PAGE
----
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12 January 2018
I have written previously about a school computing fair that I helped support. I went along again this year as a way to promote STEM and in particular computing. As I work for a telecommunications company then I wanted to promote computer networking as a career option. I didn't want to just talk about computer networking as I much prefer something that is more hands-on. I therefore created the networking challenge quiz, which involves a multiple choice quiz which is answered by wiring up the appropriate ports between two patch-panels. If they got the answer correct then it lights up green, get it wrong and it lights up red.
Without having lots of network switches I simulated the networking using an Arduino. I then connected a Raspberry Pi which could tell check the status of the Arduino pins and tell it to update the colour of the LEDs. The old post about this is available: Networking challenge quiz (CLI version)
This worked well, but this year I wanted to improve on it. In the past the pupils had to read the answers from printed paper, so this time I instead provided this through a graphical user interface (GUI) running on a Raspberry Pi, which also allowed me to add pictures associated with each question. Also in addition to lighting up the results on the patch-panel, the GUI showed a speedometer like image showing them how well they did.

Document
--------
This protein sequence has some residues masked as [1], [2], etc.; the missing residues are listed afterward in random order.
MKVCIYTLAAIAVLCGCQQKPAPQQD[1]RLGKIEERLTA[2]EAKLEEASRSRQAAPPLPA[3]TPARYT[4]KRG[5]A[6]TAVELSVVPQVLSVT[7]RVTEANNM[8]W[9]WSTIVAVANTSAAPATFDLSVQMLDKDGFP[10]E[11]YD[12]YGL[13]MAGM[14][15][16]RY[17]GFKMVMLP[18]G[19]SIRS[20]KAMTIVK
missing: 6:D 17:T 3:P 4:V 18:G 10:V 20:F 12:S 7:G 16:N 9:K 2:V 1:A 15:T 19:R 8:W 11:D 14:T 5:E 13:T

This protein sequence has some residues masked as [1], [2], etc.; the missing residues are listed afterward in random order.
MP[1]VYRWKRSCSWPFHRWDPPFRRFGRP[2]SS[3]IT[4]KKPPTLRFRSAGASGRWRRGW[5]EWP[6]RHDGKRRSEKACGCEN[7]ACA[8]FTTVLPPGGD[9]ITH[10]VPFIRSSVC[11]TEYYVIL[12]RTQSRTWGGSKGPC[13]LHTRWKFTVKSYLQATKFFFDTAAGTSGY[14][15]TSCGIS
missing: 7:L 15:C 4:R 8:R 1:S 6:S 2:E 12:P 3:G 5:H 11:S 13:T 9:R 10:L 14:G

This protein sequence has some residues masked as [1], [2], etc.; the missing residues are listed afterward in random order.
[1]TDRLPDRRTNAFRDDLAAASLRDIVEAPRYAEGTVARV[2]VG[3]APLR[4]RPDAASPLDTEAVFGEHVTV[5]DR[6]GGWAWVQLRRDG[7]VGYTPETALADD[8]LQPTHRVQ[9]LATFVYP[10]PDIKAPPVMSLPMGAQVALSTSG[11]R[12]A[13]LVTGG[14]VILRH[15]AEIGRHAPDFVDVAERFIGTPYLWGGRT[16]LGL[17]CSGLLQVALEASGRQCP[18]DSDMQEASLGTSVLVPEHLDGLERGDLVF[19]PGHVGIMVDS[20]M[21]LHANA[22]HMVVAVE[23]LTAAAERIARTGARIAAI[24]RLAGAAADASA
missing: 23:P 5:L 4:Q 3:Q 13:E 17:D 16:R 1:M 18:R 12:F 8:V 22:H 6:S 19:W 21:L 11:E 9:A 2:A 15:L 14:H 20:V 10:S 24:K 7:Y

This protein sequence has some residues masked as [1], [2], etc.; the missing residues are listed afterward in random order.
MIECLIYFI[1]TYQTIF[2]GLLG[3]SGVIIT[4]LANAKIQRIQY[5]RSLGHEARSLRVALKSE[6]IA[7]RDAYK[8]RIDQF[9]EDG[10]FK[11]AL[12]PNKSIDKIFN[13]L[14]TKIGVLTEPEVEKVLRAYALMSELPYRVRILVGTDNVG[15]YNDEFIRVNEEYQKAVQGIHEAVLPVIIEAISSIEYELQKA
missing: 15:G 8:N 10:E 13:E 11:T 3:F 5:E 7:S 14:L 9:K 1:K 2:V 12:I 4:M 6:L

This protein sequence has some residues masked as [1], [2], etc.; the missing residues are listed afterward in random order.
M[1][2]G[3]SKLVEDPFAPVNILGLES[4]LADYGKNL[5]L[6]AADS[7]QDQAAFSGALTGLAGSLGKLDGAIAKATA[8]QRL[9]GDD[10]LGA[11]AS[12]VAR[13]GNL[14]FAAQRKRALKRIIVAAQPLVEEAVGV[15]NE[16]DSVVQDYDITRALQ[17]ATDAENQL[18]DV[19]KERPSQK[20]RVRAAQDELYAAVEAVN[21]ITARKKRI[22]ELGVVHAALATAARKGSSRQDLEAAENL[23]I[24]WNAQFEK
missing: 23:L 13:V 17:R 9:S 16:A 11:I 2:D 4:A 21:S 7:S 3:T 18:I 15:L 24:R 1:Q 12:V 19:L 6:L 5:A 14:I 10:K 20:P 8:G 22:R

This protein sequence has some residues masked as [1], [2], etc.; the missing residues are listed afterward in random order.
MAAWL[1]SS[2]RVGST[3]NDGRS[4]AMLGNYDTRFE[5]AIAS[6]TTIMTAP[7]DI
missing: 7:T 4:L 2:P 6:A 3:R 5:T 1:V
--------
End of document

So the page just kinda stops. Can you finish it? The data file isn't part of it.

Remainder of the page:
This was written using Python and guizero (but I'll talk about those in more details in a future post).
The quiz worked really well, backed up by one pupil that said it was "great!" and clearly enjoyed taking part.
Most of the questions were ones that I had aimed at the appropriate age group (as an overview of computer networking is included in the school curriculum) and I also included subtle hints in the images. I thought that the scores were a little low (as I wanted the pupils to walk away thinking they had done well) and perhaps they were a little too subtle for some, so during the day I decided to make it a little easier and tweaked a couple of the questions. This is something that I wasn't able to do last year when the questions were pre-printed, but with the new version it was just a couple of quick changes to the json quiz files. There was one question that was intentionally difficult to challenge those that know lots about computers, which relates to the change from IPV4 to IPV6, I'm pleased to say 4 pupils knew the answer to that question and a few more guessed the correct answer.
At the end I explained that whilst the quiz involved a lot of acronyms and that to the outsider computer networking sounds like a foreign language, that when working in the industry these acronyms do become second nature and so not to be scared off by them.
I've made all the code available via GitHub, although it's really just for this project it may be of use to others.